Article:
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British MPs pass bill barring public bodies from boycotting Israel

Legislation outlawing public bodies from supporting BDS moves to House of Lords, where it's likely to receive greater scrutiny
Pro-Palestinian supporters in London, including those calling for divestment, demand a ceasefire in Gaza, 6 January 2024 (Henry Nicholls/AFP)

A bill banning public bodies in the UK from disinvesting in Israel over concerns about the abuse of Palestinian rights passed its final reading in parliament on Wednesday.

After a 282 to 235 vote, the Economic Activity of Public Bodies (Overseas Matters) Bill will now move to the House of Lords, where it is expected to receive stronger scrutiny.

The bill outlaws support for civil society campaigns targeting Israel, such as Boycott, Divestment and Sanctions (BDS), and has been criticised by pro-Palestinian groups and human rights organisations.

The vote came a day before Israel faced charges of genocide at the International Court of Justice in a case brought by South Africa.

The UK parliamentary committee scrutinising the bill last year heard testimony from columnist Melanie Phillips and pro-Israel lobbyists, but did not invite Palestinian supporters to give evidence.

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"Public bodies, including the local government pension scheme and local authorities, should not be taking decisions that conflict with UK Government foreign policy," said Michael Gove, the minister who has pushed the plan, ahead of the vote.

Eight Conservatives voted against the legislation, pledged in the 2019 Tory election manifesto, on the grounds that it represses free speech and breaches international law. They were joined by 160 Labour MPs, 13 Liberal Democrats and 40 Scottish Nationalists.

Kit Malthouse, one of the Conservative MPs who voted against, said he was concerned with the bill's conflation of Israel with the occupied Palestinian territories and the Golan Heights.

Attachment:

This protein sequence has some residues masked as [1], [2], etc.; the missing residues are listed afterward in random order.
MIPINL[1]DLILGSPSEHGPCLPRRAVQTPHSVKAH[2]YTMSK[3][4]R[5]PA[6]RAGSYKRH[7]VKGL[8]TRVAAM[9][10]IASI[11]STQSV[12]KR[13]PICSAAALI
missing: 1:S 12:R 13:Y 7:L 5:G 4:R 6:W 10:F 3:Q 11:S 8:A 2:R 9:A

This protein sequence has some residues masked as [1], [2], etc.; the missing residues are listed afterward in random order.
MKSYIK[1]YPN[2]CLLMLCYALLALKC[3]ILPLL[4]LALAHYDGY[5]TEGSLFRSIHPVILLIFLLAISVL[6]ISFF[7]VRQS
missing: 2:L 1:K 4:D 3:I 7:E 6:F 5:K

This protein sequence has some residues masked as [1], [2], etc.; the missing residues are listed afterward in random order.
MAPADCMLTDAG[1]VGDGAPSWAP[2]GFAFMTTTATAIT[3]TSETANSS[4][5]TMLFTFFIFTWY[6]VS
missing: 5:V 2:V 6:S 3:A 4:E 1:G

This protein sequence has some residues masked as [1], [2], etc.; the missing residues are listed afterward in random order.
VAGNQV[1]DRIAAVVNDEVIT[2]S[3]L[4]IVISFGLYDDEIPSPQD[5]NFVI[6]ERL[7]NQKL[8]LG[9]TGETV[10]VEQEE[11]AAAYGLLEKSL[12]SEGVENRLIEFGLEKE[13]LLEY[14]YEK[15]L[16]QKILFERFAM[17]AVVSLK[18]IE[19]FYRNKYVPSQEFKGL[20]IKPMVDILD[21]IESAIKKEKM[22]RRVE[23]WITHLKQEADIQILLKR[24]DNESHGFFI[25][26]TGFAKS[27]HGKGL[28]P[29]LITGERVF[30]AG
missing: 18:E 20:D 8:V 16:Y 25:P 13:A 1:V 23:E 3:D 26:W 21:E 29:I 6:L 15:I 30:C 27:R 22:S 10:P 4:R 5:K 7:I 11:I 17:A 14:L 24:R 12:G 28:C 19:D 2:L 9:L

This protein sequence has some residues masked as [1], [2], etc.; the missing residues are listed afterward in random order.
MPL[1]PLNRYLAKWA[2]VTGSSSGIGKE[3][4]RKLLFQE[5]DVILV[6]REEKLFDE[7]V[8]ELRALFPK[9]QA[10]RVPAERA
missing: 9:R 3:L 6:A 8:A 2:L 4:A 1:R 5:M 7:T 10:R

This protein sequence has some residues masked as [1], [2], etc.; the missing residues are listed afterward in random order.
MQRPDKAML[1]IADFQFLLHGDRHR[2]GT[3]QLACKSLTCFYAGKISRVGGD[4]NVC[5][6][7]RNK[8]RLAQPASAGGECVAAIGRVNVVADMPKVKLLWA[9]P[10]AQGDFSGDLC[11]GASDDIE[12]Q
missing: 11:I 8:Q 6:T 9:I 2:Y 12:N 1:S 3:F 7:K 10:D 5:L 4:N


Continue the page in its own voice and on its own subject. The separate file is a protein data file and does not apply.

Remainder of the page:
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For this reason, Malthouse said that he and others MPs believe the bill contravenes international law and could undermine UK undertakings at the UN.

"That is a cause of great dismay to our allies in the Arab world, who of course we need at the moment more than ever to join us in seeking peace in the dreadful conflict taking place in the Middle East," he said.

"That we should undermine our own status as fair dealers, as it were, in that part of the world seems to me an unforced error."

Labour opposed the bill, with Shadow Middle East Minister Wayne David writing that the party had consistently opposed the BDS movement, which he said had been used as a cover “to whip up hate towards Jewish people” but that the draft law was “riddled with problems and contradictions”.

Deputy Labour leader Angela Rayner echoed his position.

"There is a difference between applying consistent ethical principles and legitimate criticism of foreign governments, and what some have tried to do by targeting just one individual state- for example, the world’s only Jewish state," she said.

"Or, worse, using the cover of these issues to whip up prejudice or discrimination. That is completely wrong."

But other Labour MPs said they opposed the bill full stop, including Andy Slaughter, who said it was harmful to Britain's reputation around the world, to human rights and to citizens' freedom of speech.

Slaughter said he hoped the bill would be defeated and, if not, that it "will not see the light of day before a general election. It certainly should not. It would be a shameful legacy, even for this government."

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